Lifting heavy weights makes you big and bulky — or at least that’s the conventional wisdom. It’s the reason many women (and some men) who want slim and “toned” physiques opt for lighter weights, lifted more times.
But the notion is not supported by science. Producing bulky muscles requires not just heavy weights but heavy calorie consumption as well, typically far above the 2,000 daily calories recommended for many adults. [Krista note: And for most women, testosterone "supplementation".]
For people who lift weights to tone up and slim down, experts say, a regimen that includes a combination of challenging weights and fewer repetitions can help significantly. In a 2002 study, for example, scientists looked at what happened when women performed various resistance exercises at different weights and repetitions (85 percent of their maximum ability for 8 reps, versus 45 percent for 15). Subjects lifting more weight fewer times burned more energy and had a greater metabolic boost after exercise.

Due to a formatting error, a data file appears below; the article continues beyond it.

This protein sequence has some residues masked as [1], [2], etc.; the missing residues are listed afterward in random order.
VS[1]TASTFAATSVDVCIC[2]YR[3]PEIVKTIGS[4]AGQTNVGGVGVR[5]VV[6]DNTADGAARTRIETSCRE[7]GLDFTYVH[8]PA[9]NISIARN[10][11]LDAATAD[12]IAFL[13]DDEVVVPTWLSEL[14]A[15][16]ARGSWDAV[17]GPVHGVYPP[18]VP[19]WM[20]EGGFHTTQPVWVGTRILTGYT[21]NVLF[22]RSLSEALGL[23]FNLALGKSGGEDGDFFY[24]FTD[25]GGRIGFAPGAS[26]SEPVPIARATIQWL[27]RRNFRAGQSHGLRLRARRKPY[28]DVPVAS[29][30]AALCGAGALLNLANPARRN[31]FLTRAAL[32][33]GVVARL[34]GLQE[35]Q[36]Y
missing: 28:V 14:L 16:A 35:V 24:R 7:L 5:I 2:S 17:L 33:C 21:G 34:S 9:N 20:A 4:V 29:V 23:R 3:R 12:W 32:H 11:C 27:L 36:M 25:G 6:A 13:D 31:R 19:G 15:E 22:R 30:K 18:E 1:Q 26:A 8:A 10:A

In another study published last year, scientists followed 122 women for six years. They found that those who were assigned to do resistance exercises three times a week — sets of 8 reps at 70 to 80 percent of their ability — lost the most weight and body fat. A similar two-year study of women who did strength training with challenging weight twice weekly found similar effects on body and “intra-abdominal” fat.